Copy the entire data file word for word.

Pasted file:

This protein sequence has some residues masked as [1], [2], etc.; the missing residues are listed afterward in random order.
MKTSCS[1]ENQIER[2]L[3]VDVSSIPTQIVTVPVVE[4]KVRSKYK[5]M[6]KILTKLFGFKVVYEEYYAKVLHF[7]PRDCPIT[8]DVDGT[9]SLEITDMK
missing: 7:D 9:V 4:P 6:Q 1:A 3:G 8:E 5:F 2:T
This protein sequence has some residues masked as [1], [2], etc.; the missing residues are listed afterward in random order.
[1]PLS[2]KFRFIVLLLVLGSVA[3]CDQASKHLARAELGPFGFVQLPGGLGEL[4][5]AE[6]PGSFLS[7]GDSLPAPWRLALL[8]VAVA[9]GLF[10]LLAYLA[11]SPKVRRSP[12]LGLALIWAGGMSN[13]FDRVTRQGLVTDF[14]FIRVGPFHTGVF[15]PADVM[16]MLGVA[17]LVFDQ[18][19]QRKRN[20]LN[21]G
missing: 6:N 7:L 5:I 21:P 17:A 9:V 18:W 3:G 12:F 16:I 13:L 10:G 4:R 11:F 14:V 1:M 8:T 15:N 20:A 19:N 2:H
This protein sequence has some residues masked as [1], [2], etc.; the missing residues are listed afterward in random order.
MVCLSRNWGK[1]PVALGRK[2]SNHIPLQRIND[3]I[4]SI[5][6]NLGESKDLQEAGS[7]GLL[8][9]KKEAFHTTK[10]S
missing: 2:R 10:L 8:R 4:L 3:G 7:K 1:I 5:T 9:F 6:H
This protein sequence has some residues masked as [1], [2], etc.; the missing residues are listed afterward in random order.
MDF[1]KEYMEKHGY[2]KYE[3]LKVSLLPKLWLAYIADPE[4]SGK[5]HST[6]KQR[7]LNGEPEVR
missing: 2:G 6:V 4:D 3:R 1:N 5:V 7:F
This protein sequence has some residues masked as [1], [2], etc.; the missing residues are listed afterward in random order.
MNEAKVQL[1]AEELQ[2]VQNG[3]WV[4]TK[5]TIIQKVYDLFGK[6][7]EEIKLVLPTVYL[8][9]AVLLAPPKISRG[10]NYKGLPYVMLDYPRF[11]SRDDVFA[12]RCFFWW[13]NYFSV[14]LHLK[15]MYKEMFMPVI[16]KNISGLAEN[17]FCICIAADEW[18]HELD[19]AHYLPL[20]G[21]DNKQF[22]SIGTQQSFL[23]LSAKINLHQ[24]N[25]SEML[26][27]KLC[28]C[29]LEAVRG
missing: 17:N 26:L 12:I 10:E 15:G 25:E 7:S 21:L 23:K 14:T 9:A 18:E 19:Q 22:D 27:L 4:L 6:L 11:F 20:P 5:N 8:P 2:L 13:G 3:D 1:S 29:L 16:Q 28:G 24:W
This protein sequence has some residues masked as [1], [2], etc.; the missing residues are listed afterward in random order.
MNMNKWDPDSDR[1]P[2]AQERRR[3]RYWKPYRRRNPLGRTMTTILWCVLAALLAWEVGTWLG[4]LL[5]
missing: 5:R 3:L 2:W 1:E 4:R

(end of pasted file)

This protein sequence has some residues masked as [1], [2], etc.; the missing residues are listed afterward in random order.
MKTSCS[1]ENQIER[2]L[3]VDVSSIPTQIVTVPVVE[4]KVRSKYK[5]M[6]KILTKLFGFKVVYEEYYAKVLHF[7]PRDCPIT[8]DVDGT[9]SLEITDMK
missing: 7:D 9:V 4:P 6:Q 1:A 3:G 8:E 5:F 2:T
This protein sequence has some residues masked as [1], [2], etc.; the missing residues are listed afterward in random order.
[1]PLS[2]KFRFIVLLLVLGSVA[3]CDQASKHLARAELGPFGFVQLPGGLGEL[4][5]AE[6]PGSFLS[7]GDSLPAPWRLALL[8]VAVA[9]GLF[10]LLAYLA[11]SPKVRRSP[12]LGLALIWAGGMSN[13]FDRVTRQGLVTDF[14]FIRVGPFHTGVF[15]PADVM[16]MLGVA[17]LVFDQ[18][19]QRKRN[20]LN[21]G
missing: 6:N 7:L 5:I 21:P 17:A 9:V 18:W 3:G 12:F 16:I 13:L 10:G 4:R 11:F 14:V 1:M 8:T 15:N 20:A 19:N 2:H
This protein sequence has some residues masked as [1], [2], etc.; the missing residues are listed afterward in random order.
MVCLSRNWGK[1]PVALGRK[2]SNHIPLQRIND[3]I[4]SI[5][6]NLGESKDLQEAGS[7]GLL[8][9]KKEAFHTTK[10]S
missing: 2:R 10:L 8:R 4:L 3:G 7:K 1:I 5:T 9:F 6:H
This protein sequence has some residues masked as [1], [2], etc.; the missing residues are listed afterward in random order.
MDF[1]KEYMEKHGY[2]KYE[3]LKVSLLPKLWLAYIADPE[4]SGK[5]HST[6]KQR[7]LNGEPEVR
missing: 2:G 6:V 4:D 3:R 1:N 5:V 7:F
This protein sequence has some residues masked as [1], [2], etc.; the missing residues are listed afterward in random order.
MNEAKVQL[1]AEELQ[2]VQNG[3]WV[4]TK[5]TIIQKVYDLFGK[6][7]EEIKLVLPTVYL[8][9]AVLLAPPKISRG[10]NYKGLPYVMLDYPRF[11]SRDDVFA[12]RCFFWW[13]NYFSV[14]LHLK[15]MYKEMFMPVI[16]KNISGLAEN[17]FCICIAADEW[18]HELD[19]AHYLPL[20]G[21]DNKQF[22]SIGTQQSFL[23]LSAKINLHQ[24]N[25]SEML[26][27]KLC[28]C[29]LEAVRG
missing: 17:N 26:L 12:I 10:E 15:G 25:E 7:S 21:L 23:K 14:T 9:A 18:E 19:Q 22:D 27:L 4:L 6:L 11:F 20:P 5:N 8:P 2:L 13:G 3:D 1:S 29:L 16:Q 28:G 24:W
This protein sequence has some residues masked as [1], [2], etc.; the missing residues are listed afterward in random order.
MNMNKWDPDSDR[1]P[2]AQERRR[3]RYWKPYRRRNPLGRTMTTILWCVLAALLAWEVGTWLG[4]LL[5]
missing: 5:R 3:L 2:W 1:E 4:R